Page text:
Time and place for textingPublished Mar 26, 2014 at 5:53 am (Updated Mar 24, 2014 at 4:22 pm)
Many conveniences came with the advent of the text message – the ability to convey a quick message without actually having to take the time to, for example, dial a number, let the phone ring, wait for the other person to answer, exchange hellos, say the call’s intended purpose: “I’ll be late,” wait for the response, “OK,” and finally, exchange goodbyes.
It enables folks in loud environments to communicate without speaking. As it has become a preferred method of communication for today’s teenagers, it keeps parents more in touch now than perhaps ever.
Yes, the text message is a wonderful thing. Except when you receive a text saying that your father, mother, sister, brother, spouse, child, et cetera, is dead.
That’s exactly what happened in the case of the family members of those who were on board Malaysia Airlines Flight 370, which had been missing since March 8. On March 24, after more than two weeks and countless theories, Malaysian Prime Minister Najib Razak announced that new satellite data had revealed that the flight ended somewhere in the southern Indian Ocean and that there were no survivors.
Malaysian Airlines sent this text message: “Malaysia Airlines deeply regrets that we have to assume beyond any reasonable doubt that MH370 has been lost and that none of those on board survived. As you will hear in the next hour from Malaysia’s Prime Minister, we must now accept all evidence that suggests the plane went down in the Southern Indian Ocean.”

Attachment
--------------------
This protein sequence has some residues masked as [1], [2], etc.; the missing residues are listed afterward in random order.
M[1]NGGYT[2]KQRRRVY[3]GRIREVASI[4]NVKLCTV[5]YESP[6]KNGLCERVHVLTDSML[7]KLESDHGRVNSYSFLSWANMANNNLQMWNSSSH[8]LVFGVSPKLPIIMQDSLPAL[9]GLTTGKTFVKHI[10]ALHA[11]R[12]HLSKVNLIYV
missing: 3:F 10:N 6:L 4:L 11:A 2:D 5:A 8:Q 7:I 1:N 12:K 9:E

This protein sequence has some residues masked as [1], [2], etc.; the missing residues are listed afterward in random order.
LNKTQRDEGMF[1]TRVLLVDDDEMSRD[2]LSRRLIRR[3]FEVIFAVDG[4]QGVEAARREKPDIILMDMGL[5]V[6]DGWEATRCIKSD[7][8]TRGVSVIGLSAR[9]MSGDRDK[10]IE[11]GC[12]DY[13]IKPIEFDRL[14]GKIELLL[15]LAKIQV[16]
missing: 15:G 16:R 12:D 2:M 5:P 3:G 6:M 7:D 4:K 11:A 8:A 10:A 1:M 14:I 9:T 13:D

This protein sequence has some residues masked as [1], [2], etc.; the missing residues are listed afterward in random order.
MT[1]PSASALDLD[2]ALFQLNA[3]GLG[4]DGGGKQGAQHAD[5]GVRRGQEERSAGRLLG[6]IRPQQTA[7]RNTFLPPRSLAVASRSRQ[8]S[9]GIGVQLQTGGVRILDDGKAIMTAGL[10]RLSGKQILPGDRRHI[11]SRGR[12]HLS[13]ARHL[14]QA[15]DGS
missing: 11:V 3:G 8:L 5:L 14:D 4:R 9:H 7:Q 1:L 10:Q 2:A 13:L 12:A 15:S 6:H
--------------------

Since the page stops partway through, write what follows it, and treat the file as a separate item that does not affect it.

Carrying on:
We can only imagine the horror and hurt that the recipients of that text message had to have felt. It is commonplace that news of that magnitude is delivered in person, and if it just isn’t possible to do it in person, then a phone call is warranted.
The airline claims that the text message was used as an “additional means of communication,” and that most families were notified in person or via phone in advance of the press conference announcing the news. Most.
This entire situation has been baffling, the Malaysian government seemed to be less than transparent when it came to information and cooperation, and pieces of the puzzle just didn’t seem to add up. To top it off with an insensitive text message is just not acceptable.
We can only hope that this serves as a lesson on how not to communicate such news and that it doesn’t happen again in the future.